Switch to English Language Passer en langue française Omschakelen naar Nederlandse Taal Wechseln Sie zu deutschen Sprache Passa alla lingua italiana
Members: 75,266   Posts: 1,660,623   Online: 789
      
Results 1 to 9 of 9
  1. #1
    Southern-Lights's Avatar
    Join Date
    Apr 2010
    Shooter
    35mm
    Posts
    50

    Aperture Question.

    I noticed that when I change the aperture on a lens, that the aperture doesn't actually change until I press the shutter button. Is this normal?

  2. #2

    Join Date
    Mar 2005
    Shooter
    ULarge Format
    Posts
    875
    Images
    24
    If you are shooting a SLR, then yes, this is normal. The lens stays at its maximum aperture until you press the shutter so that you have the maximum amount of light through the view finder to focus. Check to see if your camera has a depth of field preview button if you want to check the effect of a smaller aperture in the view finder.

  3. #3
    keithwms's Avatar
    Join Date
    Oct 2006
    Location
    Charlottesville, Virginia
    Shooter
    Multi Format
    Posts
    6,075
    Blog Entries
    20
    Images
    129
    For many SLRs, particularly newer ones, it is perfectly normal. This allows you to see a bright image in the viewfinder, making it easier to focus and compose. Many cameras configured this way also have DOF preview buttons so that you can momentarily look at the effect of the aperture in the viewfinder and quickly return to the brighter view.
    "Only dead fish follow the stream"

    [APUG Portfolio] [APUG Blog] [Website]

  4. #4
    MattKing's Avatar
    Join Date
    Apr 2005
    Location
    Delta, British Columbia, Canada
    Shooter
    Multi Format
    Posts
    13,860
    Images
    63
    Sadly, I can remember when this was a new feature .

    It is called "open aperture metering".

    It can be contrasted with "stop-down metering".

    If you use your camera with some specialized accessories, like a bellows for close focussing, you may find that you have to use it in "stop-down metering" mode.
    Matt

    “Photography is a complex and fluid medium, and its many factors are not applied in simple sequence. Rather, the process may be likened to the art of the juggler in keeping many balls in the air at one time!”

    Ansel Adams, from the introduction to The Negative - The New Ansel Adams Photography Series / Book 2

  5. #5
    Christopher Walrath's Avatar
    Join Date
    Dec 2005
    Location
    In a darkroom far, far away...
    Shooter
    Multi Format
    Posts
    7,115
    Blog Entries
    30
    Images
    19
    MC lenses. Ah. Those were the days.

    OH LORD!
    Thank you.
    -CW

    "Wubba, wubba, wubba. Bing, bang, bong. Yuck, yuck, yuck and a fiddle-dee-dee." - The Yeti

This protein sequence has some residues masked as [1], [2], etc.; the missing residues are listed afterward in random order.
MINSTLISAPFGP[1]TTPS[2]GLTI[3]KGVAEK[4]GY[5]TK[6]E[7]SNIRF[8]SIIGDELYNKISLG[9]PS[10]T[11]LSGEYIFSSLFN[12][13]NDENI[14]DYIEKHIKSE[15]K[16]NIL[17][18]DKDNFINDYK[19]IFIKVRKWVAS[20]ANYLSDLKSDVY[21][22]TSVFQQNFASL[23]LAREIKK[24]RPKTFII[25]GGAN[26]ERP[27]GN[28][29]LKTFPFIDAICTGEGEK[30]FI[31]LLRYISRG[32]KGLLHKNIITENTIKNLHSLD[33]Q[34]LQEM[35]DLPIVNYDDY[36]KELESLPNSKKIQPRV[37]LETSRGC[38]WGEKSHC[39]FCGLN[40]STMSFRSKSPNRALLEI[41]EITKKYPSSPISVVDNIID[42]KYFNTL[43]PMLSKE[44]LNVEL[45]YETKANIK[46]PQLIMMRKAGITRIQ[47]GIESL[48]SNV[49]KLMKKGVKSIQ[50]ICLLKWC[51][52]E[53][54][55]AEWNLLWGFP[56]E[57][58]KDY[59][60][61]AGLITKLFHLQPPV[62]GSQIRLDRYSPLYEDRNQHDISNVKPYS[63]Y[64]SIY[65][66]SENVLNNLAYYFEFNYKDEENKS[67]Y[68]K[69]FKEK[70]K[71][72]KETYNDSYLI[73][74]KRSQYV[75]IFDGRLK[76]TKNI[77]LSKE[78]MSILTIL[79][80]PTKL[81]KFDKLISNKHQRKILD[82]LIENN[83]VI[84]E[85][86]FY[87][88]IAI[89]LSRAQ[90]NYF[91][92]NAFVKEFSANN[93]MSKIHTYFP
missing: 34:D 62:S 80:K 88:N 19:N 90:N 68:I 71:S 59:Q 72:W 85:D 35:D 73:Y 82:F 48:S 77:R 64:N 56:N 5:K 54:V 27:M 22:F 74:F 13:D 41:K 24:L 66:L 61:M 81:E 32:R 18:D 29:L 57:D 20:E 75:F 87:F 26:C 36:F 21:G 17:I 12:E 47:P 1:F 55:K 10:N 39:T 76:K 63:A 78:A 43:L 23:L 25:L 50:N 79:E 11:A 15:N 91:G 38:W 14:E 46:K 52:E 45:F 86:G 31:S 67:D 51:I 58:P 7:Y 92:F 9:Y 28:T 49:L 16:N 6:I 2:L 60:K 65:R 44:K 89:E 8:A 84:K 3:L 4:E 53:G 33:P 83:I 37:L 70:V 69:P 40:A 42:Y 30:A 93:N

6. #6
    Southern-Lights's Avatar
    Join Date
    Apr 2010
    Shooter
    35mm
    Posts
    50
    Okay. Thanks for the fast replies. Just wanted to make sure there was nothing wrong with my camera.

  7. #7
    Christopher Walrath's Avatar
    Join Date
    Dec 2005
    Location
    In a darkroom far, far away...
    Shooter
    Multi Format
    Posts
    7,115
    Blog Entries
    30
    Images
    19
    Nope. All operating as per specs. Just the DOF preview function.
    Thank you.
    -CW

    "Wubba, wubba, wubba. Bing, bang, bong. Yuck, yuck, yuck and a fiddle-dee-dee." - The Yeti

  8. #8
    Christopher Walrath's Avatar
    Join Date
    Dec 2005
    Location
    In a darkroom far, far away...
    Shooter
    Multi Format
    Posts
    7,115
    Blog Entries
    30
    Images
    19
    Quote Originally Posted by Sirius Glass View Post
    Chris,

    Nothing is stopping you from setting aside your LF equipment and picking up at 35mm camera again.

    Steve
    Oh, I think I remember where I put them. Now, lemme see . . .
    Thank you.
    -CW

    "Wubba, wubba, wubba. Bing, bang, bong. Yuck, yuck, yuck and a fiddle-dee-dee." - The Yeti

  9. #9

    Join Date
    Apr 2008
    Location
    Los Angeles, CA
    Shooter
    Multi Format
    Posts
    8,006
    Images
    4
    This is what is meant by automatic aperture. The "auto" that you see on many older lenses was for this feature. It was a big deal when this feature was introduced! With a manual aperture, you do not have this, thus you must open up the lens all the way if you want the brightest image in the viewfinder, and then stop down before you actually shoot the picture. Some lenses (such as Pentax 67, Mamiya M645, or Pentax M42 mount) have a switch that allows you to select manual or automatic aperture.
    2F/2F

    "Truth and love are my law and worship. Form and conscience are my manifestation and guide. Nature and peace are my shelter and companions. Order is my attitude. Beauty and perfection are my attack."

    - Rob Tyner (1944 - 1991)



 

APUG PARTNERS EQUALLY FUNDING OUR COMMUNITY:



Contact Us  |  Support Us!  |  Advertise  |  Site Terms  |  Archive  —   Search  |  Mobile Device Access  |  RSS  |  Facebook  |  Linkedin